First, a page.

Tesco to install facial scanning technology to target adverts

We are all just about getting used to receiving adverts on our social media pages, based on our previous web browsing history. Some of us find it beneficial, whilst others are annoyed by the intrusion; most are not bothered either way. But how would you feel if you knew that your facial features were being scanned to exactly pinpoint an advert, targeted to your demographic?

You could be walking into a shopping mall and nearby video screens suddenly bring up the latest smartphone offers for the brand you bought recently. Or imagine stepping into a coffee shop and the screens flash up your favourite latte combo? Or how about walking past a dvd store and the last box set that you bought is screening on the displays?


Whether you find these types of advertising the next step forward, or something out of 1984, it appears that this could soon be a reality as it has been revealed that Tesco is about to install facial recognition cameras at its petrol stations, in order to target advertisements to individual customers at the tills.

The face-scanning technology is being fitted to billboard screens to allow advertising companies to track exactly what sort of people are viewing the adverts. The technology uses a camera that identifies a customer’s gender and approximate age, and then displays an advert appropriate to that demographic.

The company behind the technology being used by Tesco is Amscreen, which is owned by Lord Alan Sugar, and the marketing director Mike Hemmings explains how they work: “It manages to recognise them through a number of traits. These traits can be things that characterise a male or a female or a person of a certain age. For instance if you are a male, it will pick up the cheekbone structure. It correlates it all together and then tells the advertiser and us how many people and what types of people are seeing the advert at any given time and at any given place.”

And Lord Sugar’s son, Simon Sugar, goes on to clarify how the technology will enhance consumers shopping experiences: “It will also enable [subscribers] to go online to our portal to change adverts and to change them in real time, which is quite key. What we are trying to do to is replicate what’s happening online in an offline world,” he added: “But this could change the face of British retail, and our plans are to expand the screens into as many supermarkets as possible.”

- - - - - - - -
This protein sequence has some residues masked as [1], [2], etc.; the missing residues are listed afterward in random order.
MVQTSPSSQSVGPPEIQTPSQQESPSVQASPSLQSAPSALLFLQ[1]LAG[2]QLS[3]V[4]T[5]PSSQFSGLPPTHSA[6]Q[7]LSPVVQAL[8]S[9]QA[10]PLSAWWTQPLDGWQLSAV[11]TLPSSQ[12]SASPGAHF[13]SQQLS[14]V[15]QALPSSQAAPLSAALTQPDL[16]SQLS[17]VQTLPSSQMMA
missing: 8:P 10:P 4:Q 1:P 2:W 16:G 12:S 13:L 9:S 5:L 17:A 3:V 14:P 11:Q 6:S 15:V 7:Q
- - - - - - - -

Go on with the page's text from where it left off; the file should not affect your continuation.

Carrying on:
As for the Tesco screens, a spokeswoman said that they will be installing the advertising displays in all of their garage forecourts in the UK, and added: “This is not new technology. No data or images are collected or stored and the system does not use eyeball scanners or facial-recognition technology.”

However campaigners for privacy are worried that companies would not make it clear that they were using the new technology. Nick Pickles, from Big Brother Watch, said: “If people were told that every time they walked into a supermarket, or a doctor’s surgery or a law firm, that the CCTV camera in the corner is trying to find out who they are, I think that will have a huge impact on what buildings people go into.”

There are others who are more concerned about the intrusive nature of the technology. Philip James, joint head of technology at Pitmans law firm, said: “The capture of facial signatures represents a potentially much greater infringement of customers’ privacy in the absence of prior consent.”

It is thought that the screens will be able to capture around 5 million customers, using this type of technology.

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